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Thread: 10 THings you can say to someone with a Chronic Illness...good article

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    Distinguished Community Member Lazarus's Avatar
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    Default 10 THings you can say to someone with a Chronic Illness...good article

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    10 Things That Someone with a Chronic Illness Might Like to Hear
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    By Gay Falkowski

    As a person living with MS, youíve likely got a long list of things that well-meaning friends and family have said to you that youíd like to never hear again ó such as the dreaded ďBut you donít look sick.Ē You know what you donít want to hear, but have you thought about what you do want people to say to you? Here are 10 suggestions from others who have a chronic illness.

    1) I wish I knew what to say, but I care and Iím here for you. Ultimately this is the truth behind any other heartfelt statement so itís a good all-rorund sentiment to express when nothing else comes to mind.

    2) I believe you. This one of the most powerful things you can say to someone with a chronic illness such as MS that has invisible symptoms. Itís validating and comforting.

    3) Can I bring you food? Or is there a chore around the house I can help with? Doing the dishes or putting together even a simple meal can be a huge energy drain when fatigue sets in, so when others take care of these tasks it can be a big relief.

    4) I know how hard youíre trying. This acknowledgement can be a really big motivator to someone who feels as though no one understands how difficult it can be to push through the tough times.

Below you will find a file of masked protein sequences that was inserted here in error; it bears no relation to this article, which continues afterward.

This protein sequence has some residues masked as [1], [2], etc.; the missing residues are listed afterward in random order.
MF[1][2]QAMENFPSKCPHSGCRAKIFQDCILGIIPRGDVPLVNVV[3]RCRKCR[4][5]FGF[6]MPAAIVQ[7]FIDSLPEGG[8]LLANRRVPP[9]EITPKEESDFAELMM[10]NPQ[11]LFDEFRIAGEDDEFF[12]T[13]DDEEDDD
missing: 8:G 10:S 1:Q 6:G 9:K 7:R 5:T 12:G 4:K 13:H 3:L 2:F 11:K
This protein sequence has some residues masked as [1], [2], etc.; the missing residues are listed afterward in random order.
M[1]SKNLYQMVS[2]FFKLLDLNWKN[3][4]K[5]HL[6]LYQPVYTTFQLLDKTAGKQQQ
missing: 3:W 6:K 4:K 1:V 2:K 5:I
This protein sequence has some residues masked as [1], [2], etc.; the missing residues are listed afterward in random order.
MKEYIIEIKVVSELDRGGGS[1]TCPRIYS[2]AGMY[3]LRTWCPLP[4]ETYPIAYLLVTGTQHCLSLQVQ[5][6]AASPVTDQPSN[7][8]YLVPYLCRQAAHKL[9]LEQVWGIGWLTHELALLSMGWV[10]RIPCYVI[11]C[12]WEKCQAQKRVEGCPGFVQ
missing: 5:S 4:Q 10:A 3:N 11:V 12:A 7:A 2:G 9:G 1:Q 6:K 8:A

5) Donít feel bad if you have to cancel plans at the last minute, I understand. Guilt from having to cancel plans because of not feeling well, or not having the energy, is common for people with MS. When someone expresses understanding, itís a great relief.

    6) You look so good, but how are you really feeling? When someone says you donít look sick, most of the time they think theyíre paying you a compliment. Itís nice to hear someone acknowledge they understand you may look good but not feel well.

    7) I hope youíre as well as possible. No matter how hard you try to Ďbe well,í a chronic illness limits your well being. Good wishes that give a nod to those limitations take the pressure off and let you know they Ďget it.í

    8) It must be difficult to be in pain or feel sick all the time. The idea is to let someone know youíve really heard what theyíve told you by reflecting that back to them in your own words. When you actively listen to someone, they feel validated, which is important to people with a chronic illness.

    9) I just wanted to check up on you and let you know I miss you! After being out of the loop for a while, itís nice to know that your friends miss you and think of you ó and that they want to be around you whenever youíre up to it.

    10) Youíre doing everything you can. This one can be such a relief to hear instead of another piece of unsolicited advice. Guilt from feeling like you should be doing more is common, so having someone recognize that you are doing everything you can is uplifting.
    Linda~~~~

    Be the kind of woman that when your feet hit the floor each morning the devil says:"Oh Crap, She's up!"


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    Distinguished Community Member Frog42's Avatar
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    Quote Originally Posted by Lazarus View Post
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    9) I just wanted to check up on you and let you know I miss you! After being out of the loop for a while, itís nice to know that your friends miss you and think of you ó and that they want to be around you whenever youíre up to it.
    I've been feeling this often lately but how do I accomplish this? Send them all this article and hope they get it? Hope they understand that doing it once isn't enough?